Abu Dhabi, UAESunday 20 January 2019

‘No attention has been paid to it,’ say Abu Dhabi residents of underground bins

The subterranean waste collection points were introduced in 2009, and dozens were in operation across the capital by 2011.
The high tech waste collection system Abu Dhabi mall in Al Zahlyah area has been shut down since its inception in Abu Dhabi. Ravindranath K / The National
The high tech waste collection system Abu Dhabi mall in Al Zahlyah area has been shut down since its inception in Abu Dhabi. Ravindranath K / The National

ABU DHABI // Underground rubbish bins installed for what is believed to have been millions of dirhams are lying unused and an eyesore, residents say.

The bins were introduced in 2009 and dozens were installed across the capital by 2011.

But of 10 of the machines inspected during the week, only one was working.

Residents complained of unhygienic conditions around the bins.

“I thought these steel bins are for throwing cigarette butts. I didn’t know that they are for dumping garbage,” said Ali Nasir, 30, an Indian resident of Al Zahiyah.

“Never I have seen anybody depositing waste in them. Everybody just dumps the garbage at regular big bins.”

Eight of the machines inspected were installed close to Abu Dhabi Mall in Al Zahiyah, formerly known as the Tourist Club Area, and one off Zayed the First Street near the Etisalat tower. None were functioning.

But one bin was working in Khalidiya opposite the Adnoc petrol station.

The bins were installed by Tadweer, the Centre for Waste Management, in 2009 and the hydraulic bin system was set to expand across the emirate.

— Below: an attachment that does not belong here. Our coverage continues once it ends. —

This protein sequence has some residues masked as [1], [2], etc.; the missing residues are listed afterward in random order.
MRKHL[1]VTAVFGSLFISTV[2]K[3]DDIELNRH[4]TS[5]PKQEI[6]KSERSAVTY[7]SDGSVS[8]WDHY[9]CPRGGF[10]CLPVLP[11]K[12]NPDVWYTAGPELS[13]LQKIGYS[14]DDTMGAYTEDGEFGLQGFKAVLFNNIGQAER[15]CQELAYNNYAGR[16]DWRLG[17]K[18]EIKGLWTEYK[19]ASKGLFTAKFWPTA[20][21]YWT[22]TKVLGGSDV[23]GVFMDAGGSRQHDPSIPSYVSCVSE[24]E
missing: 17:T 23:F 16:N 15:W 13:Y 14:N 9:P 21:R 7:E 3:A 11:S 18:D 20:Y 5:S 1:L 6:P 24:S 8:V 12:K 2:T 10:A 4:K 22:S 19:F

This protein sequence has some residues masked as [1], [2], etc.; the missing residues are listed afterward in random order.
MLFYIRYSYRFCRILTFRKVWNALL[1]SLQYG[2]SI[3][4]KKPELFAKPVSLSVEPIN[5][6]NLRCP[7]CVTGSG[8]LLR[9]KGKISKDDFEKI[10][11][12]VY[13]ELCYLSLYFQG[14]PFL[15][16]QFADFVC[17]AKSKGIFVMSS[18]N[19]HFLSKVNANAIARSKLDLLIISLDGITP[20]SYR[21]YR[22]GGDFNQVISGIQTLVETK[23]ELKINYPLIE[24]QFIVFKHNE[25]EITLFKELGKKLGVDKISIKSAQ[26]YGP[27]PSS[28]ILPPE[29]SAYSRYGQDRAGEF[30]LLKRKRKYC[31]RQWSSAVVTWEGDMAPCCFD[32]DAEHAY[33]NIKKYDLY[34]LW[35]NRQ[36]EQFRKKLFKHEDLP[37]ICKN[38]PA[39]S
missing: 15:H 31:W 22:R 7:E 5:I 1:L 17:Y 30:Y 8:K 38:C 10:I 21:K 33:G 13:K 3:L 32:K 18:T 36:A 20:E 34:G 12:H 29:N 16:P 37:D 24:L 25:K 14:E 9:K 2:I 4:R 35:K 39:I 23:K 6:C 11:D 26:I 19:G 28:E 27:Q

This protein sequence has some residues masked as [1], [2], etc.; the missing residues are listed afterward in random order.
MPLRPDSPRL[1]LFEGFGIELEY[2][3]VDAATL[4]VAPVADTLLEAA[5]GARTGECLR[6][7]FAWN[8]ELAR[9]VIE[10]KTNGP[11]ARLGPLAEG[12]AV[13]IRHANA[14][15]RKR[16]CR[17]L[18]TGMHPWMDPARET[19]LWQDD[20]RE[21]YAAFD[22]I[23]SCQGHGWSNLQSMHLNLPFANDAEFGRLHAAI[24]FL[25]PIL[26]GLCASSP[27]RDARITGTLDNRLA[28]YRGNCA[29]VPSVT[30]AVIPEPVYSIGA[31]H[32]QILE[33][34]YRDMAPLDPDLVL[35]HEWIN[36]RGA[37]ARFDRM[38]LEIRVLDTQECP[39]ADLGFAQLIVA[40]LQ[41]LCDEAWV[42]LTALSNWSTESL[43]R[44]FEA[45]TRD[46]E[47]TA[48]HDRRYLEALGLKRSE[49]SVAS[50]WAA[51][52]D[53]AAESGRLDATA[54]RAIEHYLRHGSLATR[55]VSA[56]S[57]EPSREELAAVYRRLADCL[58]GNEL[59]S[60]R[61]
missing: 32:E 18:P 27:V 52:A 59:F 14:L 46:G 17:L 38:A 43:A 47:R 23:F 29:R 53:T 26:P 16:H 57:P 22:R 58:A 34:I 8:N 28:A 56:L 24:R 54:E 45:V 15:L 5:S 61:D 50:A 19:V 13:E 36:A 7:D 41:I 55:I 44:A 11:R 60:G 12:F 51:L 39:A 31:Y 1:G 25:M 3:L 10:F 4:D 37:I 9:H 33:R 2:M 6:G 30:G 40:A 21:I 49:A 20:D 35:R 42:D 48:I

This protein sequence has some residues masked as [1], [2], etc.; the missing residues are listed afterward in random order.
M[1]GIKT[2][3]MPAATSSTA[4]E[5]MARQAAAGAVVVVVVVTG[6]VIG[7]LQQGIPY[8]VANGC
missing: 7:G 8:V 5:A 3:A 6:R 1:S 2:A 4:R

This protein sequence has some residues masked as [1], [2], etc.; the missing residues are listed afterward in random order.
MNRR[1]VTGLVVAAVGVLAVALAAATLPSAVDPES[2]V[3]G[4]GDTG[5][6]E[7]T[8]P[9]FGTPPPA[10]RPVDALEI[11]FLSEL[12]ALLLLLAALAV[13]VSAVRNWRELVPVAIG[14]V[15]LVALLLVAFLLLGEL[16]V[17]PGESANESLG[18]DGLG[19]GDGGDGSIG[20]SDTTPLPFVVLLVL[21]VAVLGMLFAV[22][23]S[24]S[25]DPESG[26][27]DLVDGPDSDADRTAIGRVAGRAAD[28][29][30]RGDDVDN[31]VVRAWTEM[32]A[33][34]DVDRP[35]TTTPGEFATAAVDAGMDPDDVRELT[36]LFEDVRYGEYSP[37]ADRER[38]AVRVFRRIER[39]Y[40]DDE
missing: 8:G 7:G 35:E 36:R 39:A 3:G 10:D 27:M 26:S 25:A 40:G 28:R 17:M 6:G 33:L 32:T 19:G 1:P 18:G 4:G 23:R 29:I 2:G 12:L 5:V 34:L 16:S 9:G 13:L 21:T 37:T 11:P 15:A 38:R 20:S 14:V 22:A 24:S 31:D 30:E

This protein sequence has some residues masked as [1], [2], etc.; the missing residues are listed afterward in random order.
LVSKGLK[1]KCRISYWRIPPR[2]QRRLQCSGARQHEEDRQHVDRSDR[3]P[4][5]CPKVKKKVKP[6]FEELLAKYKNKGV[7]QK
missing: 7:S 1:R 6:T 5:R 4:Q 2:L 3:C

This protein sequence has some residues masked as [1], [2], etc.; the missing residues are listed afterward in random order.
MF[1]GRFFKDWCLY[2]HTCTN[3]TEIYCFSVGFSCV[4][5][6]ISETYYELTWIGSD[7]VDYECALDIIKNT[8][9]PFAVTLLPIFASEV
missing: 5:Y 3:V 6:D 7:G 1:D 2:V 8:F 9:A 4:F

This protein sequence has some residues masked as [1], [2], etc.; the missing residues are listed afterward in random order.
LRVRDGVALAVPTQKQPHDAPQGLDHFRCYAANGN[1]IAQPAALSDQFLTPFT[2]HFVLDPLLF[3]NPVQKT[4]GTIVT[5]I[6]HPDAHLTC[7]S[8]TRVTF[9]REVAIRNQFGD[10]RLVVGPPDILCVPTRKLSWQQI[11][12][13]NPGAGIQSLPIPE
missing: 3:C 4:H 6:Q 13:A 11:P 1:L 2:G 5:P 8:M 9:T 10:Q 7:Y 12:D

Access to the bins is through a receiver unit at street level, in which rubbish is deposited. The containers are encased in a metal frame and sunk inside a concrete sleeve.

The bins were designed to serve pedestrians, street cleaners and small shops and to remove many of the health hazards, such as flies breeding and foraging by stray cats.

They were also supposed to cut the number of trips made by rubbish lorries, reducing costs, fuel and the carbon footprint.

The centre announced in 2009 that the underground system would be installed as a pilot project at 31 sites, including Khalidiya, Al Zahiyah and Al Ain.

The sites were chosen for reasons including volume of waste generated and population density.

Another Al Zahiyah resident, Raafat Hameed from Pakistan, said he had never seen the bins operating.

“I always use these bins,” Mr Hameed said, pointing to the regular ones. “I haven’t seen them operational. I have seen such steel boxes in other locations of the city too but didn’t find them functional.”

An Electra Street resident, Mohammed Khawaja, said the units were an eyesore.

“I think two years back it was open but I never used it,” said Mr Khawaja, 50, also from Pakistan. “Then it was barricaded with wooden boxes.

“People leave their plastic bags and cartons beside it while others throw grain for pigeons, which only adds to the unhygienic conditions.

“I wonder why it has been unused for a few years. No maintenance or attention has been paid to it.

“I have seen such units in other localities but didn’t see anybody dumping rubbish in them.”

The machines were originally fitted with sensors that sent an alert to the waste centre when they were full.

Specially adapted lorries would then lift them up, emptying the containers and replacing them.

The centre also had announced that the underground system would provide centralised and strictly regulated rubbish collection, while preventing unauthorised dumping of waste.

But at the only bin found to be working, in Khalidiya, anyone could dump their rubbish.

Radhwan Haswan, 42, a resident in the area uses the bins, said they were a good idea.

“It’s working,” the Egyptian said. “The rubbish collectors have a remote control to open it and clear the underground bins.”

Mr Haswan said the system prevented bad odours.

The Centre for Waste Management did not respond to queries for comment.


Updated: March 29, 2014 04:00 AM